- Now, it is interesting if there's seven days of silence in Heaven, well, that would mean that it'll probably take about seven days for the journey from Earth back to Heaven. I don't think it takes three and a half days for Jesus to come with the angels and then three and a half days to go back because you know, angels can travel at the speed of thought. So I would assume then that Christ and the angels come quickly to the Earth and then the journey back to Heaven takes about seven days.

- Maybe take us on a little tour.

- That's right,

- Some things to see on the way back.

- Scenic route.

- Yeah, the scenic route. Well, we're looking forward to what the Bible calls the blessed hope when Jesus comes again. And there's several references to the second coming in the prophecies of Daniel and Revelation. We have a study guide, a free guide if someone wants to study and learn something about not only the nearness of Jesus' return according to the prophecies, but something about how He's going to return because we know Satan's going to try to trick people and they'll be false Christ and he'll maybe even try to fabricate the second coming somehow. We want to know something about that, and we have a free offer.

- We do. It's one of the "Amazing Facts Study Guides," and it's called "The Ultimate Deliverance." And really it's all about the second coming of Christ. All the Scriptures are there. Just a great study if you're wondering about what the next big thing is that's going to happen on Earth. Well, it's the greatest thing of all, the Second Coming of Christ. And we'll be happy to send that to anyone who calls and asks. The number is 800-835-6747, and you can ask for the study guide. Just ask for it by name. It's called "The Ultimate Deliverance." It's the study guide on the second coming of Christ. You can also ask for free offer 105 and we'll be happy to send that to anyone here in North America. We'll send it to you through the mail. If you're listening outside of North America, and Pastor Doug, we have folks listening from other countries at different time zones, if you'd like to read that study guide, just go to the Amazing Facts website, or .com and you'll be able to read that study guide right there at the website.

- Mm-hmm, absolutely.

- All right, well, before we go to the phone lines, we always like to begin our program with prayer so let's just do that right now. Dear Father, once again we are grateful for this time where we can just open up Your Word and study. Study the Word of life, the Word of truth. And Lord, the Bible is Your book so we need the Holy Spirit to guide us. So we ask for Your blessing. Be with us here in the studio. Be with those who are listening wherever they might be. In Jesus' name, Amen.

- Amen.

- And of course, Pastor Doug, we want to welcome all of those who are listening. We have folks listening on satellite radio and then also land-based radio stations across the country. We have people listening on the internet, on the Doug Batchelor Facebook page, the Amazing Facts Facebook page, also on YouTube, on AFTV, and I think this will be rebroadcast on some other networks, Hope Channel, 3ABN.

- Absolutely.

- So we want to welcome all of those who are tuning in. This is a live interactive Bible study so if you have a Bible-related question, the number to call here is 800-463-7297. That's 800-463-7297 with your Bible question. Our first caller this evening is Anthony, and he's listening in New York. Anthony, welcome to the program.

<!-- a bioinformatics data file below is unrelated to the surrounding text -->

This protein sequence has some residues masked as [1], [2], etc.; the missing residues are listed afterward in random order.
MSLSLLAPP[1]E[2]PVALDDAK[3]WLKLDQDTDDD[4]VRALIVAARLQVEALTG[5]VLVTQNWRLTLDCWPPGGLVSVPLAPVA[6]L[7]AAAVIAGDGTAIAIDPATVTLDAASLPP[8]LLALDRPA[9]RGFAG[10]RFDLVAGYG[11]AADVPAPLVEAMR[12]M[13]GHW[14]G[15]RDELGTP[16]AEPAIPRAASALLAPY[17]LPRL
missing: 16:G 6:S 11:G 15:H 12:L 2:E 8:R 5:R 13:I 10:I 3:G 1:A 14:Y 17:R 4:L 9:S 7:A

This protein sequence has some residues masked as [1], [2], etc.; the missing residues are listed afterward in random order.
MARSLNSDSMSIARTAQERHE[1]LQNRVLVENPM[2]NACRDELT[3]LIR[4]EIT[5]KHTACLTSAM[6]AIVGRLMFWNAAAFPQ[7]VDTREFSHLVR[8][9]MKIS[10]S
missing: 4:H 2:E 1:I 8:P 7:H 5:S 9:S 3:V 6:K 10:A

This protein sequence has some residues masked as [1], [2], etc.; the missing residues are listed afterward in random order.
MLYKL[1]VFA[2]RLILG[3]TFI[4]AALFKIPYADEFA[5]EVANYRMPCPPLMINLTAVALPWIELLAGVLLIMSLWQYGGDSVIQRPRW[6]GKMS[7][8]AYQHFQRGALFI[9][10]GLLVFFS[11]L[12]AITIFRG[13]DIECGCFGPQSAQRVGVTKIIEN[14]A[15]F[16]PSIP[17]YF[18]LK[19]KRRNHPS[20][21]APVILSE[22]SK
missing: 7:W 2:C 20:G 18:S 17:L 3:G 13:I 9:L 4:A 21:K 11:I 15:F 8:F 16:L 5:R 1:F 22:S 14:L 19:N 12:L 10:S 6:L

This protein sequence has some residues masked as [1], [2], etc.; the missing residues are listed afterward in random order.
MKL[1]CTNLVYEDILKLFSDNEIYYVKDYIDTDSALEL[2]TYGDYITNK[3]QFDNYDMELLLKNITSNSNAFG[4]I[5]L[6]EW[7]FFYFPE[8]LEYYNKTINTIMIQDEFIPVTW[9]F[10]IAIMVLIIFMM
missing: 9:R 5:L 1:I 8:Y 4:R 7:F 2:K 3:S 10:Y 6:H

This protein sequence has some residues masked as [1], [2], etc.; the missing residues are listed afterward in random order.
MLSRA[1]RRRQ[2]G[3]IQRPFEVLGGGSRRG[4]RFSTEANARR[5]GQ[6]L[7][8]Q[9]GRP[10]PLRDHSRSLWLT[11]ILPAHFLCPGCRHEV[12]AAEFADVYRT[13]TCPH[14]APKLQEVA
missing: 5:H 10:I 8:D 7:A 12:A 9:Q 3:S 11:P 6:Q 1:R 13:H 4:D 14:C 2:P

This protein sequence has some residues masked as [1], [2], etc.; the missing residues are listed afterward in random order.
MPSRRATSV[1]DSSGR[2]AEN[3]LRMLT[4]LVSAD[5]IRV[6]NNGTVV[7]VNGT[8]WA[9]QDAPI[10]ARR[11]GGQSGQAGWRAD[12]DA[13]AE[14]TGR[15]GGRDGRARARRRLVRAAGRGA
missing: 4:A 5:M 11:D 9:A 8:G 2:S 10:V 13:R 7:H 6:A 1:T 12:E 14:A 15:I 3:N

- [Anthony] Good evening again, Pastors.

- Evening.

- [Anthony] Yes, that amazing fact was actually perfect for the question I have today. And as I always say, I'll try to be concise. In general, my question is, what is the role of the range of emotions when it comes to worship? And I know we tend to, you know, try to be more reserved in church and more reflective and solemn in church. But is there a role for the emotion of excitement? And I'm trying to figure out, what's the biblical balance for the two?

- Yeah, that is a great question. You know, when you read the Bible, you'll find examples. Well, first of all, let me just set a big context for this. When we're in the presence of God, the Bible teaches consistently that there should be reverence. Now, you find verses in the Bible that says the Lord is in His holy temple. Let all the Earth keep silent, speaking of silence. So there's a time for silence in reverence. Then you find when they gathered for the reading of the Word in the Book of Ezra, the people were convicted and they wept. And then Ezra told the people, "Do not weep. Today is a day for rejoicing." And there are times when Solomon dedicated the temple and the fire, God came down, the people fell on their faces. There was fear and there was all... So you can see based on the context of what's happening, the preacher might be preaching a sermon where some are greatly comforted and there's rejoicing. Others might be convicted and there's like the publican that smote upon his breast and said, "Lord, be merciful to me, a sinner." So all things should be done in the context of reverence. We've all seen church services probably on TV where it looks like a hootenanny and there's just, it's chaos. Paul says, "Let all things be done decently in order." But that doesn't mean there shouldn't be great joy. I think when people sing, look at all the psalms that talk about, you know, joy to the Lord and rejoicing. Now, if my rejoicing totally distracts the other person, I went to a church where there was this one individual that every time I made a point there was a loud hallelujah that would almost make the people around them jump. And I appreciated the encouragement, but it was distracting everybody else because it was so loud that I had to ask them, I said, "Look, can you dial the volume down a little bit?" So you don't want your rejoicing or your weeping or whatever it is to be a spectacle that's going to distract other people from hearing the Word so there's that balance. I don't know. What do you think, Pastor Ross?